…‘it’s the Sooooooooooooooooooooooooul Train!’…On November 2nd, in 1995, the infamous TV syndicated music show-Soul Train had it’s 25th year anniversary gala. The show got it’s start in Chicago, Illinois in 1970. Don Cornelius was the former news broadcaster/DJ that took the Soul & Funk music craze into the homes of most of America, especially its urban areas. It was one of the first shows, following the enactment of Civil Rights legislation from the mid-60s, that allowed Black, Brown & Yellow people to see their cohorts on the tube vibing to the same tunes. The invention of the Soul Train Line and many dance moves from Pop-Locking (The Lockers) to the Moon Walk (Jeffrey Daniel-Shalamar) all came from, and spread to the masses, via the show.
Not only did it show us the latest moves, it also had Black History sections that required participants to unscramble the letter that spelled out pertinent Black Historical Facts. I love Soul Train! I learned a lot on all types of levels watching it as a shorty. I stopped checking for it around the late 80s/early 90s, Jets time…When Cursh on You came on, I was like, aight, I’m done. Some of the acts that appeared for their 25th anniversary are: Al Green, Diana Ross, Patti LaBelle & Bill Withers. Dope event, no doubt.
On November 2nd, in 1999, we lost a great organist, singer, songwriter, composer, arranger, producer and bandleader-Jackie Davis. He returned home from Jacksonville, Florida at age 78. He was one of the prolific Hammond organ players that flew under the mainstream radar, while pleasing the ears of music lovers that had the gusto to seek his music out. He was a good vocalist as well, that lead a band, penning and covering songs that rang true with his style. His influences were rooted in Boogie Woogie & the pre-Rock ‘n’ Roll Soul sound, Louis Jordan Caldonia stee, but on the organ. Matter of fact, Jordan was one of his major influences, along with Bill Doggett (early King Records-James Brown with the Flames era), and Wild Bill Davis.
The driving tempo of these, what could be Blues cuts if sang in a lower register at a slower tempo, became Davis’ staple style. He started out in Harlem around the Bop scene in the early 50s. After learning the ropes, he stepped into the studio to record with Capitol. His Hi-Fi Hammond Vol. 2 LP showcased his skills on the keys. By the 60s, he’d moved to Warner Brothers and released an LP with his own Quartet (The Jackie Davis Quartet). On this LP, he'd showcase his vocal skills, and use the organ to accent them, not as the lead. Showing much versatility here, he took a hiatus. When he came back briefly in the mid-80s, he cut a few joints and stabbed back out. He was 78 years-old when he passed.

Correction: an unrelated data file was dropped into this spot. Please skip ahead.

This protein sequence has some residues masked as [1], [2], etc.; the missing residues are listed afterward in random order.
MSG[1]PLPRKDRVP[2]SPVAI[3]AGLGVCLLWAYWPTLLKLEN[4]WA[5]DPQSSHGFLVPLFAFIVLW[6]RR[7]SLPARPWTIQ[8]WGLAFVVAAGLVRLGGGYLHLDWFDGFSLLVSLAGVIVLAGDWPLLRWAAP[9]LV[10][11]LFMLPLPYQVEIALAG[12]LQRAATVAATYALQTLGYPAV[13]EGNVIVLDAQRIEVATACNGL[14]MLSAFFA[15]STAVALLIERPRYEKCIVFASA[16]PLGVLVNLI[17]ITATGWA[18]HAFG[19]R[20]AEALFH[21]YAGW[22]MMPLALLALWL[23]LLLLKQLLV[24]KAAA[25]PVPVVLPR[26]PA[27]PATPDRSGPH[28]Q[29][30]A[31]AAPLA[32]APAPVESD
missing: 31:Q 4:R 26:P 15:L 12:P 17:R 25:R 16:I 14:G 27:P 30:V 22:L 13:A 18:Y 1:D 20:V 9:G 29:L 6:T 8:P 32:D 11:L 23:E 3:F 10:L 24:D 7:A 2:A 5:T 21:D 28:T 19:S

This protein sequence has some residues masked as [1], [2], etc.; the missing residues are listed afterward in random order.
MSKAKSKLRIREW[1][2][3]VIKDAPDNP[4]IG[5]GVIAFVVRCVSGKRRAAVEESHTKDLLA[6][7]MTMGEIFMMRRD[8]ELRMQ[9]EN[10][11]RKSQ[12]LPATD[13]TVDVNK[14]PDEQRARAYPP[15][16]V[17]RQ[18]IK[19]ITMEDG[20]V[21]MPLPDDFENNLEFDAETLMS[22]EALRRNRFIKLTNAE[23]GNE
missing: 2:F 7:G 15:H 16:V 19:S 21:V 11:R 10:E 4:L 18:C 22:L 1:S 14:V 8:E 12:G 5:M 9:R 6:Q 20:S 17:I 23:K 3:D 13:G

Honorable Mention: On November 2nd, in 1983, one of the men responsible for the Crack Epidemic, The AIDS Epidemic, the disenfranchiment of People of Color and the Poor of all Colors, the Iran-Contra Dealer, the Ollie North Supporter, the War on Drugs enforcer, the Black Panther Party dismantler, former POTUS and for some, The triple 6 (letters in the name)-Ronald Wilson Reagan made every 3rd Monday in the Month of January-Martin Luther King Jr Day. It is a National holiday observed by Federal, and most state offices (By the Time I Get to Arizona-Public Enemy). Yea…he did that…all that other stuff too…ironic huh? Look it up if you ain’t believing.
On November 2nd, in 1984, Marvin Gaye’s father was getting his sentence for committing the ultimate crime, killing his own son. Marvin Sr. got sentenced on this day, catching a suspended six-year bid on a manslaughter charge. He got probation instead…pause…pause again please…how you kill ya seed and get probation? Only in America…MAGA that right there. Fourteen years later, Marvin Sr passed away in a nursing home (1998).
On November 2nd, in 1965, Poison’s bassist-Bobby Dall (Robert Harry Kuykendall) was born in Mechanicsburg, Pennsylvania. Interesting fact: he used to play guitar and study law, but turned to music instead. He played with Paris which became Poison, the Every Rose Has Its Thorn band. Speaking of which, He & Brett Michaels traded blows on-stage at a show in 2006. Poison was well-known for fighting with each other, backstage…and with others for that matter. He’s still touring and recording at age 55 (today).
For more information on any musician or event reviewed in posts, or for additional information on the Wandering Eyes Blog overall, use the search bar and search the artist or event using keywords. It’s like a Google search for the site. A myriad of information, covering several topics exists on this site going back to 2013 when it was created. PEACE!